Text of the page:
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Tracie Hunter’s conviction is unlawful

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By Stacy M. Brown

NNPA Newswire Correspondent

Tracie Hunter speaks to members of the National Newspaper Publishers Association when the organization held its annual convention in Cincinnati from June 25 to 28. This article and others about the sentencing of Hunter have been distributed to the more than 200 African American newspapers that are NNPA members. Photo by NNPA

Former Judge Tracie Hunter, who became Hamilton County Ohio’s first Black juvenile court judge, is receiving support from Ohio State Senator Cecil Thomas, who argues that her conviction should be overturned.

Thomas said Hunter didn’t receive a fair trial and that she appears to have been the victim of corruption.

After being convicted of providing confidential documents to her brother in an attempt to help save his job as a corrections officer and exhausting her appeals, Hunter was literally dragged off to jail last month.

“No one is above the law, including judges and prosecutors,” said Thomas. However, in an August 13 letter to Ohio Attorney General Dave Yost and Chief Justice Maureen O’Connor, Thomas said Hunter’s prosecution and subsequent conviction violated the law.

On Sept. 17, 2013, Prosecutor Joe Deters filed a motion requesting special prosecutors for the case against Hunter.

On that same day, Judge Beth Myers filed an entry with the Hamilton County Clerk of Courts appointing special prosecutors, to fully investigate Hunter.

“By filing the motion without due diligence, Judge Myers subsequently appointed Prosecutor Joe Deters’ lawyers and friends who have represented [Deters] in personal litigation,” said Thomas.

One of the attorneys is a partner in the law firm that represented Deters in his divorce, the senator noted, adding, “There are numerous examples that will show just how close these attorneys are to Deters.”

When publicly questioned regarding the appointments, Myers said she “dealt with things as they were presented to me. I will continue to do that,” according to Thomas.

Deters has maintained that he didn’t recommend the appointments and that they were done strictly by the Common Pleas Court. However, Thomas said the appointed lawyers have twice referenced Deters’ role in the appointments.

“Joe Deters requested a special prosecutor because he had a conflict. As such, by law, his only participation is to make the request and provide reasoning,” Thomas said.

“Judge Myers’ role is to decide whether to honor the request and, if so, to appoint with the assurance that there are no conflicts,” he said.

“It appears neither Deters nor Myers followed the law to assure Judge Hunter received a fair trial, free of any biases, and [Myers] appears to have played a role in unlawfully securing a public contract,” Thomas said.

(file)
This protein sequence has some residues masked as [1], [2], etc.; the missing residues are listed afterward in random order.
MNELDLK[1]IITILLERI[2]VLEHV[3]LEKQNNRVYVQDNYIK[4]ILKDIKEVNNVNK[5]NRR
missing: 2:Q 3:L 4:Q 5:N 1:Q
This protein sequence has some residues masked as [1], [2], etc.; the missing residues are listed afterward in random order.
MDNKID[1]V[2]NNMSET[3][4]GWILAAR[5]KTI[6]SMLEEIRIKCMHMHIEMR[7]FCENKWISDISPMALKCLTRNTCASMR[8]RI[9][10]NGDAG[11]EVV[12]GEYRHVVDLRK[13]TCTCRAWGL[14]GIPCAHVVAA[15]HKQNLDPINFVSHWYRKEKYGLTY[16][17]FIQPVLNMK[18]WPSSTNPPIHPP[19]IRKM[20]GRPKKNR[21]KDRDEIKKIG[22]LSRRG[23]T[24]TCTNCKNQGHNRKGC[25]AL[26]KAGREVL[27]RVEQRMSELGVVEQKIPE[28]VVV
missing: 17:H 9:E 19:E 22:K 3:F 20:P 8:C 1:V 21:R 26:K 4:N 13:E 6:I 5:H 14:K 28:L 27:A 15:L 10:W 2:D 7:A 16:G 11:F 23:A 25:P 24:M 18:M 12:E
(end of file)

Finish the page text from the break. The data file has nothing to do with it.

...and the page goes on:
By appointing Deters’ lawyers, any reasonable person can conclude there are inherent conflicts, Thomas continued.

“First, the mere personal relationship speaks for itself. Second, by honoring his recommendation to hire his personal lawyers, in essence, [Myers] played a role in using her public office to secure a public contract of approximately $700,000 for the personal lawyers of another public official,” Thomas said.

A spokeswoman for the Hamilton County Prosecutor’s Office said they hadn’t seen the complaint.

Yost’s office declined to comment.

As Thomas submitted his letter, attorneys for Hunter formally asked that she be released.

The judge who carried out her sentence is reportedly waiting for the special prosecutor in the case to respond before deciding.

Hunter, who’s also a church pastor in Cincinnati, has had the support of so many, including the Coalition for a Just Hamilton County which is composed of members from the Interdenominational Ministry Alliance, the Cincinnati Chapter of the NAACP, the local chapter of Al Sharpton’s National Action Network, the Black United Front, the Southern Christian Leadership Council, the Nation of Islam and others.

“They’ve tried to stop me from telling my truth, and all I have is my truth,” she told NNPA Newswire in June. She said she had mostly refrained from giving interviews because the local media has only used sound bites to try and embarrass her.

“I’ve lost hope in the justice system, which is why I became a judge in the first place,” Hunter said. “I’ve not lost faith in God even though they’ve tried to drive me out of this city.”

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